Because tomorrow, they're hosting a Poetry Reading (capital P, capital R) in the library -- the culmination of National Poetry Month.
Small One tells me she's reading her Free Verse (which still sounds like Fwee Vewse, even though she's in speech therapy) and her Diamante (which I guess is about Dumbledore and He Who Must Not Be Named).
I really think I'd rather go this poetry reading than see The Rolling Stones.
So, we talked about speaking loudly, slowly, clearly.
And about how you can look at the top of your audience members' heads and it'll seem like you're making eye contact.
And about how important it is to really know the piece you're reading and, at the same time, to remember that your audience doesn't know it at all.
Then, some of these smart, funny, rascally, eight-year-olds volunteered to practice and they brought down the house.
We all nodded and laughed and mm-hmmed at appropriate times and then sent up a roar of finger-snapping at the end.
And this was just the rehearsal.
I've got to go set my alarm right now...
But first, I have to say, as we close out National Poetry Month and put April to bed for another year, I love poetry.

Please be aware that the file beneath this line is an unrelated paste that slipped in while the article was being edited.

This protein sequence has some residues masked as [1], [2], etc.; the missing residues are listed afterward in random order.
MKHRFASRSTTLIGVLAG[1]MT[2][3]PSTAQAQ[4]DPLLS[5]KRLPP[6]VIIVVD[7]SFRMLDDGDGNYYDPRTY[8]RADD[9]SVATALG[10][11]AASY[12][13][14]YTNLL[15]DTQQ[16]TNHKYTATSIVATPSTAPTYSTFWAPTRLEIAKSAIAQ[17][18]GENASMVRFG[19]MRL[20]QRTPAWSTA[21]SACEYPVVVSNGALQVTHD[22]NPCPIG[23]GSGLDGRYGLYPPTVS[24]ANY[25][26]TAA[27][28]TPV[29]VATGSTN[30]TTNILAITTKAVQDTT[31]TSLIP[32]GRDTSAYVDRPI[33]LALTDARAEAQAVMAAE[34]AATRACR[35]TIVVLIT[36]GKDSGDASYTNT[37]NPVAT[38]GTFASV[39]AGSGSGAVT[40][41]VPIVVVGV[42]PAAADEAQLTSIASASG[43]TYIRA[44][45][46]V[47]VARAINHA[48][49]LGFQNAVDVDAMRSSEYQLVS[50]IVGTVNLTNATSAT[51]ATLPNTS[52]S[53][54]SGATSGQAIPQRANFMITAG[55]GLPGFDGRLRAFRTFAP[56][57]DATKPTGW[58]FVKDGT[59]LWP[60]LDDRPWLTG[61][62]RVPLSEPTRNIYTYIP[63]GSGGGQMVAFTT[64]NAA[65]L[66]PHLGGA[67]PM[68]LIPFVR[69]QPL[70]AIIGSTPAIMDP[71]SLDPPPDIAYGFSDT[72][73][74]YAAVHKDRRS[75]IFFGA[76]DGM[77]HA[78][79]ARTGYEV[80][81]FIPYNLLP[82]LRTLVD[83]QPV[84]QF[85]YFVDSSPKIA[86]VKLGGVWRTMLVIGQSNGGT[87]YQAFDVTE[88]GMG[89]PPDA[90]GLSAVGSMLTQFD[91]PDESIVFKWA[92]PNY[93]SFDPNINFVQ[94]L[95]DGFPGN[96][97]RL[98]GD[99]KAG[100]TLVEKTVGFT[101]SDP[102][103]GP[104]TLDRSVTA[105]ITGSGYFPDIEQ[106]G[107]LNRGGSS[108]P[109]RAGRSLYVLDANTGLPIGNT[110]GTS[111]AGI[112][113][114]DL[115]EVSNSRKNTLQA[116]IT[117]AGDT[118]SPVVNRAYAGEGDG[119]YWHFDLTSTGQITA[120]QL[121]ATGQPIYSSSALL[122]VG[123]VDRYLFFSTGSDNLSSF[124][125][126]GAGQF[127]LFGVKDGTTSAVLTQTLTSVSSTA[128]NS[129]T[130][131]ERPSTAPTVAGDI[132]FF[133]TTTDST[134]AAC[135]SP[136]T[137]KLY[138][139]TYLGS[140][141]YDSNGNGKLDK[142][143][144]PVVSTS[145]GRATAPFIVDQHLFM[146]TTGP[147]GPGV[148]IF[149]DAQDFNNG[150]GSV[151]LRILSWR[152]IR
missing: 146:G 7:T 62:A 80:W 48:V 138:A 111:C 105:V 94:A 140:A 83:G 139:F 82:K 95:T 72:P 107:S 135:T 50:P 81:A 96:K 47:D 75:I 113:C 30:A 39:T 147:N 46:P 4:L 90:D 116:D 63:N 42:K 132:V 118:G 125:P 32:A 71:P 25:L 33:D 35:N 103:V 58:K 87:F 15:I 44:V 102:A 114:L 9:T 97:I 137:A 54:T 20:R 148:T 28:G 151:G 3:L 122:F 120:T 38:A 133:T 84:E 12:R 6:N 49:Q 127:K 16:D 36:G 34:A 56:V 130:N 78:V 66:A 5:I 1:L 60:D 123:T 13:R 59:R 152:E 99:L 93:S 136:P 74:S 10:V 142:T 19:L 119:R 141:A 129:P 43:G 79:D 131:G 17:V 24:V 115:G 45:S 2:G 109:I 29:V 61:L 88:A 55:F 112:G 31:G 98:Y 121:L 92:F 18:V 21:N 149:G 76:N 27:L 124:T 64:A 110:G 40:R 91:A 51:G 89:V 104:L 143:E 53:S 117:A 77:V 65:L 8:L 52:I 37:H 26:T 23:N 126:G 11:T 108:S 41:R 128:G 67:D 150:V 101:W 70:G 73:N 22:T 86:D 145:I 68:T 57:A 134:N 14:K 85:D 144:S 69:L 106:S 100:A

I love it for children and I love it for beauty and I love it for grief.
I love it for meaning and for humor and for relief.
I love it for it's roundness in a linear and chronological life and for it's sensuality in a technological age.
I love poetry.
And, specifically, right now, I really love haiku.
I'll admit that I set out to write one haiku a day this month because haiku are short and I figured I could handle it.
Really. I admit it.
But I didn't realize how much more than that the practice would become.
So, here's the deal.
I cannot stop.
I am not making any promises right this minute because, instead, I want to see what I feel like doing.
But I will say that even though April's over, my haikuing days aren't.
Thank you for joining me this month.
cat, do you need oil,
wailing like an old screen door?
in or out, my friend?
-- Liz Garton Scanlon